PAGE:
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Press Release



November 20, 2003

Cowley's November Student of Month standout student, athlete


Cowley's November Student of Month standout student, athleteIt was blind faith on two fronts that led Canada native Lynsey MacInnis to Cowley County Community College.


Her faith and trust in Lady Tiger volleyball coach Joanna Pryor, and Pryor’s faith and trust that MacInnis could compete at the Jayhawk Conference level.


As it turned out, trust paid off as MacInnis, a sophomore pre-medicine major from Weyburn, Saskatchewan, earned accolades as a volleyball player and has performed flawlessly in the classroom with a 4.0 grade-point average.


Recently, the daughter of Mike and Jeannette MacInnis was named Cowley’s November Student of the Month.


“I was really shocked and excited,” said MacInnis, 19. “I’m just happy that they would consider me. I knew I had been nominated, but I never thought I would have the chance to be student of the month.”


MacInnis, who has an older sister, Leann, 22, and grandparents Frank MacInnis and Francois and Eveline Porte, all of Weyburn, had a stellar two-year career for the Lady Tiger volleyball team. She was captain this past season and earned first-team All-Jayhawk East and first-team All-Region VI honors. As a freshman, MacInnis was a first-team all-conference selection and was named to the Region VI second team.


Although volleyball took much of her time, she managed to get involved in other ways. She is a member of Phi Theta Kappa, is a work-study student for the Athletic Department, plays intramural sports, and served as a referee in the Arkansas City Recreation Center’s city volleyball league. She was named Student Athlete of the Month in September.


MacInnis said a student of the month was someone who worked hard, was involved, and “was intelligent with anything, not just books.” They also could be described as a “people person.”


MacInnis’ road to Cowley was pretty much by telephone. In February 2002, a coach at Louisiana Tech University saw MacInnis during a volleyball camp near Weyburn, a town of about 10,000. The Tech coach called Pryor, and the two hooked up by phone.


“Jo called, but I couldn’t understand anything she said,” MacInnis said, laughing. “Her southern accent was so deep. We were both saying ‘what? what? huh?’ She just talked about the school, how she had heard of me, and that she’d call me back. I trusted her. She convinced me to come here.”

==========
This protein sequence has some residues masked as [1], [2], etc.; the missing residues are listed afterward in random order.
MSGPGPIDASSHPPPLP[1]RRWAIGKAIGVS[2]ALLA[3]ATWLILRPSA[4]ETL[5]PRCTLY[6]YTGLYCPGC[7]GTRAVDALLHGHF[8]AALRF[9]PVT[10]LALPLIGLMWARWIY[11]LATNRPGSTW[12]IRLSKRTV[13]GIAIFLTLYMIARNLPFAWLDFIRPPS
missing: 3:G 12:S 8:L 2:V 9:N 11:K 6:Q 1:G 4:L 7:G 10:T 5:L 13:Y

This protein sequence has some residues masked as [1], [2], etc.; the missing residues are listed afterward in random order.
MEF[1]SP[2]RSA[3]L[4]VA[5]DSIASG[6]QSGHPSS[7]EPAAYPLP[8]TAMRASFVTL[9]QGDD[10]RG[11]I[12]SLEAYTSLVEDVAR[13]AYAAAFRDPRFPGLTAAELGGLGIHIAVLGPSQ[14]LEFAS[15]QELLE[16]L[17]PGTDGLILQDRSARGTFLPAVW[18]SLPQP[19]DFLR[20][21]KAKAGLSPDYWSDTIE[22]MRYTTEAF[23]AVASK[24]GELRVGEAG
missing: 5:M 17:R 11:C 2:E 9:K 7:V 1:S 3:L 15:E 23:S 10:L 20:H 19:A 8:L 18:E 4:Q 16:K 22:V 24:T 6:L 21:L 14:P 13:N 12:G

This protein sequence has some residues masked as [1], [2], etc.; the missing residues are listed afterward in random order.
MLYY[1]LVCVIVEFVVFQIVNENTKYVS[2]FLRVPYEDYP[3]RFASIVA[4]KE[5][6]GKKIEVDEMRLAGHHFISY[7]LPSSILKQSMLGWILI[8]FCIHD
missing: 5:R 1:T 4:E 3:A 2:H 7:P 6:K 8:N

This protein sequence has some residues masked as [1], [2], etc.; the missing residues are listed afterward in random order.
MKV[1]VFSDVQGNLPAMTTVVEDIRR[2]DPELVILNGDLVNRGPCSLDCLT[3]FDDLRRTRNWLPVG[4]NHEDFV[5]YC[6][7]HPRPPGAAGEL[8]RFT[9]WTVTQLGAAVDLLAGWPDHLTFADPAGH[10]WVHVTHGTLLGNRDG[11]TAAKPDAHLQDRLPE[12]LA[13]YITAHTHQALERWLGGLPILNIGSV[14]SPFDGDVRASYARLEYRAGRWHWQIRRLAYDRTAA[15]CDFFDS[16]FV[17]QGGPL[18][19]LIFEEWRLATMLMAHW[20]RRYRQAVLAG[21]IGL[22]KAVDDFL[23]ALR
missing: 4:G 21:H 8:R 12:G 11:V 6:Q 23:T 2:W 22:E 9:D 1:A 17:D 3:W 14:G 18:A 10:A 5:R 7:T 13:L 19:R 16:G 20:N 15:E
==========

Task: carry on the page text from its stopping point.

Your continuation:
Neither MacInnis nor Pryor have been disappointed.


“I’m very pleased I came here,” MacInnis said. “I really liked the campus the first time I saw it. It was small enough and easy to get used to right off the bat. And the people were very welcoming.”


Initially, MacInnis was going to the University of North Carolina-Wilmington, but she skipped that visit. She also thought strongly about staying home and attending the University of Saskatchewan, just four hours from Weyburn. But in the end, “Canada,” as her Cowley teammates call her, found a home in Kansas.


“The people here are great,” she said. “I love it here. I’ve met so many new people, and I’m close with my teammates.”


MacInnis loves playing sports, particularly hockey. She also enjoys watching sporting events, being around her friends, listening to music, and talking on the phone with her parents. She gets home during winter break and spring break.


“The first few weeks last year, I was a little homesick,” MacInnis said. “After that, I was OK.”


The Kansas climate didn’t help matters, she said.


“My first two weeks here, it was over 100 degrees in that gym,” MacInnis said.


“I was dying. That was the worst thing. I said I can not handle this heat. It gets hot at home, but it’s not this humid. Other than that, there wasn’t much to get used to, except for the way people talk.”


MacInnis had been in the United States many times, including frequent trips to Montana and North Dakota. Weyburn is just an hour north of the extreme northwest corner of North Dakota.


MacInnis plans to become an exercise therapist, and is searching for the right school. She also wants to continue her volleyball career.


“My education is the most important thing in this whole deal,” she said. “Whoever has the education I need will be where I transfer.”


She’d like that to be close to Cowley.


“That would be great,” MacInnis said.


She said she looks up to her father, and that Mark Patrick, Tiger Booster Club president and her Adopt-a-Player foster parent, “is the coolest guy ever.”


“I love my dad,” MacInnis said. “Just because he’s never pushed me to do something I’ve never wanted to do. Both of my parents are like that. I used to figure skate, and I hated it. They’ve always helped me out, given me their opinions, but let me decide. They’re very laid back."